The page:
David Brooks: "The Social Animal: The Hidden Sources of Love, Character and Achievement"
For generations, American culture has celebrated the power of the individual. But recent brain research suggests the idea of community may be more important to humans than previously thought. Simply put, we’re not rational animals, we’re social animals. David Brooks, New York Times columnist and author of Bobos In Paradise, spent three years culling research on sociology, neuroscience and philosophy to understand how emotions shape our lives. He explored how these findings might change the way we see ourselves, conduct business, manage relationships, and practice politics. David Brooks talks with Diane about why he believes humans crave contact and community above all else.
columnist with the "The New York Times" and author of "Bobos in Paradise."
Author Extra: David Brooks Answers Audience Questions
Q: Over a decade ago, I was adjunct faculty in a local Leadership program. While the program utilized a plethora of psychometric measures, the most convincing example of leadership behavior I witnessed was that of a young man who was one of 12 siblings. He actually anticipated the group's needs and appeared to do so with no ego motivations. Did you find that, culturally, we tend to rely on measures that have academic cache and dismiss the more obvious factors for leadership, career preferences, etc. such as birth order, family size and the like? - From Shela in Arlington
A: I’d say we have two different sets of measures in society. College admissions committees rely on grades and SAT scores and some people judge others by what college they went to. But the things that get you in to the Ivy League are not necessarily the things that help you excel in life, or even make a lot of money. There’s been a fair bit of research on this and there is a low correlation between attending a prestigious college and making a lot of money. Employers are looking for exactly those leadership skills you describe. It’s just that they have a hard time defining it. And if this is true in the workplace, it’s even more true in other parts of life, where people like the young man you describe are rare and invaluable.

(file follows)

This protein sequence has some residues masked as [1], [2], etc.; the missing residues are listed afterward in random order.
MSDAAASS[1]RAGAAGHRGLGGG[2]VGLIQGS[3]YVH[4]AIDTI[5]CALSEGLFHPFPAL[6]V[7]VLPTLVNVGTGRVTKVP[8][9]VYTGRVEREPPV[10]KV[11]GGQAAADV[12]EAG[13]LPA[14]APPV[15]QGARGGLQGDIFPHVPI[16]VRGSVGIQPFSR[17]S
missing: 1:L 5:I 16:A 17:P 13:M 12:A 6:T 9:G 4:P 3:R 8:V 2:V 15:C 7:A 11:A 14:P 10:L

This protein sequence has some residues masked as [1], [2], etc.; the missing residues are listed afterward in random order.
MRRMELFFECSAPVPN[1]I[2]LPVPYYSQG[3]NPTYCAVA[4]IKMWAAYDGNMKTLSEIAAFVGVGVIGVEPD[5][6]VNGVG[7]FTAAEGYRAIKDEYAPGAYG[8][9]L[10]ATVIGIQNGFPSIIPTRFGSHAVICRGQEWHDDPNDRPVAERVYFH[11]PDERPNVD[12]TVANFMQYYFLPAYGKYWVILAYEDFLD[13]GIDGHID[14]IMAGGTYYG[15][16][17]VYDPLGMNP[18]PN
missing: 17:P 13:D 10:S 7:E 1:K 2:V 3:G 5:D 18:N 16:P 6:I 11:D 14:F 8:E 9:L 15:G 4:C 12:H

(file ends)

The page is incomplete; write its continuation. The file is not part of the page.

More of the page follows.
Q: I have two related questions. Has Mr. Brooks read "The Politics of Denial" by Milburn and Conrad? This book highlights the power of parenting on the formation of conservative political views. Second question is has his research enlightened him to how early development creates adult political identity? - From Fred in Phoenix
A: I have not read that book, but I’m a little suspicious of a lot of the explanations of that sort I have read, linking, say, authoritarian fathers to political conservatism. I’d say where you grow up matters more than parenting style. People who grow up in Wyoming are more conservative than people who grow up in San Francisco. Any difference in parenting styles are probably washed away by the larger cultural differences. Jonathan Haidt of the University of Virginia has done a lot of work trying to isolate different political value systems. His work is the best I’ve seen.
Q: More and more schools are changing from alternative education programs to computer-based learning due to tightening budgets. Many alternative education students are the very ones who need small group learning and building student/teacher bonds. Regular high school hasn't worked for them. Their social interactions are less than productive. Putting them in front of computers seems counter productive if our goal is to graduate socially appropriate, emotionally healthy, productive problem solvers. Thoughts? - From Penny in Michigan
A: I’m hopeful that we can combine the two techniques. That is, many companies are trying to devise computer programs that will tailor information transmission to each student’s learning approach. Then teachers would be free to move around from student to student coaching them as they run into difficulty. That may allow for more interaction, not less.
Audio Excerpt: The Social Animal